Institute for War and Peace Reporting | Giving Voice, Driving Change
Baku's Rubbish Tip From Hell
Endless piles of smoking rubbish surround a giant pit filled with fire and smoke. Visibility is less than five metres. When an outside visitor comes to the Balakhany rubbish dump, he thinks he has arrived in hell.
The immense dump site sprawling over 30 hectares of land, lies some 12 kilometres from the Azerbaijani capital Baku. Every last cigarette packet and plastic bottle discarded in the three million-strong city ends up here.
Slowly making my way towards the “bottomless pit” in the middle, I ran into some denizens of this hell, armed with pitchforks and rakes. The faces of 13-year-old Hasan Abdullayev, 13 and his 18-year old brother Istyaq, were covered in soot – making them look like the “demons” the scavengers are often described as.
Hasan explained how they use the tools to find scrap metal, which they sell for 100 manats (around five US cents) per kilo. He said their father was ill, and this was their family’s only source of income.
“We don’t steal or bother anyone, we simply collect scrap metal and sell it,” he said. Their family moved to Balakhany more than 10 years ago, and the brothers have worked here for most of that time. They don’t go to school.
“Why go to school? Is it going to make a scholar out of me?” said Hasan. His mentor on the “job” was his uncle Maqsud, who is 35. Maqsud used to be an agronomist, but there is no longer any work for agricultural engineers in the area. “He was the first to move here; then we followed, and we’ve been scavenging for scrap metal ever since.”
Viktor, 55, from the nearby village of Surakhany, said the dump provides work for between 350 and 400 people. Viktor, who used to be a house painter, now collects scraps of food at the dump for a businessman who feeds them to his pigs. “Who else is going to pay me a hundred dollars for eight or nine days’ work?” he said.
According to Viktor, there’s practically no end to what you can find at the dump. “Once I found a brand new leather jacket. It’s very warm; I’ve been wearing it for two winters,” he said. Hasan joined in the conversation, saying his uncle Maqsud found a 100-gram gold chain here last year.
Scavengers work the dump in groups of five to ten people, each specialising in its own type of rubbish: plastics, metals, bottles, or food waste. No one trespasses on others’ “territory”.
Javid, 26, from Balakhany and his neighbour Elnur, 30, hunt for bottles. Elnur used to be a sculptor but says he has given that up and now earns up to 300 dollars a month at the dump. “A sculpture can take you five or six months to create, but the money you get barely covers the cigarettes you have smoked while making it.”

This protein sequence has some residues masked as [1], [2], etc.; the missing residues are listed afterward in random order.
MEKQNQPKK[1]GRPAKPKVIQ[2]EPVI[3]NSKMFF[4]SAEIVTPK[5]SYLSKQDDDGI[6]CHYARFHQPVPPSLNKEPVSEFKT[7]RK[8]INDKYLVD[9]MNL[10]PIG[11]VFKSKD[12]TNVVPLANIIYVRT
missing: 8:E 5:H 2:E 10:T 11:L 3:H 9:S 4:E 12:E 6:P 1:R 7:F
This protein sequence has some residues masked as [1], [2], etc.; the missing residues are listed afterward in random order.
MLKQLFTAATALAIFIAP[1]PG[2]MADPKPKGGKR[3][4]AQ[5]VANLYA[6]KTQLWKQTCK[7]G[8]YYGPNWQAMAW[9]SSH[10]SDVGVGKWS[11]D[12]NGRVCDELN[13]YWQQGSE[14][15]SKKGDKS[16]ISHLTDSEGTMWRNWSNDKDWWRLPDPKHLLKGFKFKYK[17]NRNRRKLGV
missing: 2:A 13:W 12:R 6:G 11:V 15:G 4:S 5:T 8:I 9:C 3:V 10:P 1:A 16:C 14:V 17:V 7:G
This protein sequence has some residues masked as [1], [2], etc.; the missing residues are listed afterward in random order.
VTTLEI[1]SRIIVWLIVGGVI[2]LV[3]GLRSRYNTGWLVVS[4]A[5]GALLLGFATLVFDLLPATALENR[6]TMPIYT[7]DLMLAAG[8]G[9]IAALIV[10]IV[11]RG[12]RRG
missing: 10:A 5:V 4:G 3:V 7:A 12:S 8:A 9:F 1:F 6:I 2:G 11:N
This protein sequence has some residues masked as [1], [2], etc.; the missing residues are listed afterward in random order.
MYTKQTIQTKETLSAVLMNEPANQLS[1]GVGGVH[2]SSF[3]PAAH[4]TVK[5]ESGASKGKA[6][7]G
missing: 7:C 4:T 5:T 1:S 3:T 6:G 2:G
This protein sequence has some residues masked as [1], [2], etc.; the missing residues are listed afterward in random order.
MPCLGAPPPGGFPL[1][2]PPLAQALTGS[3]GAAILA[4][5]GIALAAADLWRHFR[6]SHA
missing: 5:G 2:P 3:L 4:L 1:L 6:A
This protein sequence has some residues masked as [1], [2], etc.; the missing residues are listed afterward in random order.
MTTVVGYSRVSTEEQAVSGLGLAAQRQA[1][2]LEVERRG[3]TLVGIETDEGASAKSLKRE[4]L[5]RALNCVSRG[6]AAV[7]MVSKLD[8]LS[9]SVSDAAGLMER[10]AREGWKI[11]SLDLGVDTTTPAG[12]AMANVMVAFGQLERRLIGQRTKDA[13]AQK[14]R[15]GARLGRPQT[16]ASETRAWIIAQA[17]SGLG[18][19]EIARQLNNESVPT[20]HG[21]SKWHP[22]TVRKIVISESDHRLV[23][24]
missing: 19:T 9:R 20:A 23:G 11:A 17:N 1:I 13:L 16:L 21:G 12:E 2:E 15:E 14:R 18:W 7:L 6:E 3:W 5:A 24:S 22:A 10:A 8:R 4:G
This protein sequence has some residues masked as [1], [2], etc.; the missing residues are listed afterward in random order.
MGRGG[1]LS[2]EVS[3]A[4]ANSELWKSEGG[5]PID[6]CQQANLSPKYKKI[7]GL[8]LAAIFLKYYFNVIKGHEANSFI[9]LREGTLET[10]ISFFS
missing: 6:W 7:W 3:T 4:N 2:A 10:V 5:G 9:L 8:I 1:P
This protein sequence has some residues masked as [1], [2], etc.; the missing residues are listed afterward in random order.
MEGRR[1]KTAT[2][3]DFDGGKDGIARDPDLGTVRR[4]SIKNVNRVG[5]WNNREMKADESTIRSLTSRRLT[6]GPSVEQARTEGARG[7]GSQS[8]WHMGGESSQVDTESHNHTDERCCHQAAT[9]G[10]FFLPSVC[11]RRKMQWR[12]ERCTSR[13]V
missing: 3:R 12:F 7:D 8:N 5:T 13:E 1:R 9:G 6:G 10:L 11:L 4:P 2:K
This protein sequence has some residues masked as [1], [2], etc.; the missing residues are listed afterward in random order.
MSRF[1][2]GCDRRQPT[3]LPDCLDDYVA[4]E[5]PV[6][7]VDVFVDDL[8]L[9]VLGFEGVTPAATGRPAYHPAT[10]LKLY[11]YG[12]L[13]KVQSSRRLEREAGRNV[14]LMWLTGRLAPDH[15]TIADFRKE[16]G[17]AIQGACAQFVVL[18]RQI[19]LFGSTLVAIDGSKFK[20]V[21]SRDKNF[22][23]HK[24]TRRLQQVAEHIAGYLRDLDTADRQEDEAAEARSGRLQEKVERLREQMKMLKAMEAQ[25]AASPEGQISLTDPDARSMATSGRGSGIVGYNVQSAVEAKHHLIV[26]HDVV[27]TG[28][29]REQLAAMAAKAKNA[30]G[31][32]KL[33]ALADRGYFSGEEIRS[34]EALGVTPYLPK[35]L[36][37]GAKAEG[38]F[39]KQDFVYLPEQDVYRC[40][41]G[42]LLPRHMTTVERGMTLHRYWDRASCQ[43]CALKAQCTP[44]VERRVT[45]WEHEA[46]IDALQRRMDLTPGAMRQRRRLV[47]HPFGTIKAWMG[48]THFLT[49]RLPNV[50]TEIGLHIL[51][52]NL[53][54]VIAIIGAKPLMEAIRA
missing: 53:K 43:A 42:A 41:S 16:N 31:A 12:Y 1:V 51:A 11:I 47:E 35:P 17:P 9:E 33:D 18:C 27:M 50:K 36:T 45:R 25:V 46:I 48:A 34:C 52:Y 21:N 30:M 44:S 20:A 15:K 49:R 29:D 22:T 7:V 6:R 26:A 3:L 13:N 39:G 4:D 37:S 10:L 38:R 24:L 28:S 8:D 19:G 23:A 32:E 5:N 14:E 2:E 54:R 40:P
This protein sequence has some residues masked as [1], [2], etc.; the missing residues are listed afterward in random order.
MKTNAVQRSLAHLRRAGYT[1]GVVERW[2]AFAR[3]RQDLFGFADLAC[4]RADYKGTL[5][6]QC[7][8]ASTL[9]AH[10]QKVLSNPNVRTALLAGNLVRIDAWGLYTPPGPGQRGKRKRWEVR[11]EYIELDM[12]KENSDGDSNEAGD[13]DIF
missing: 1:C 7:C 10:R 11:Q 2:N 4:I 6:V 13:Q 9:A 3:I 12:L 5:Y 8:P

The scavengers are not afraid of picking up disease. “People sitting in office chairs are the ones who get sick,” said Elnur. “I’ve been working here for seven years, and I’ve never even had flu.”
Doctors are not so sure. Ismail Ibrahimov of the communal hygiene section of the Municipal Hygiene and Epidemic Control Centre in Baku, told IWPR, “Rubbish dumps are extremely dangerous. These people can easily contract salmonella, dysentery, botulism or cholera.”
The village of Binagadi, four km, away is impregnated by foul smells. Local resident Sona Halilova, 63, who has asthma, said her house becomes uninhabitable in hot weather.
Byakir Muradov, 37, is trying to sell his house and move away. “I didn’t mind the stench when I was on my own, but now I have a wife and kids, and I don’t want them to breathe this foetid air,” he told IWPR.
Many in Baku fear the Balakhany dump is an environmental disaster waiting to happen. Sabit Huseinov, deputy head of the city’s housing and utilities department, told IWPR, “Several companies have approached us about recycling or otherwise using the garbage. The dump is currently serviced by the German-Azeri joint venture UPE, which is also keen to start recycling the trash, but we are still waiting for a solution to this problem.”
The dump receives approximately 3,000 cubic metres of garbage daily, according to UPE employee Rza Mirzyayev. “Once there was a recycling plant in the area that processed garbage into fertiliser, but it has stood idle since the end of the Soviet Union,” he said. “UPE has plans to start a recycling operation.”
Mirzyayev said that UPE presses down the rubbish and levels it out with tractors, but never burns it. “It’s these ‘demons’ who set it on fire,” he said.
Idraq Abbasov is a reporter with Impuls newspaper in Baku.
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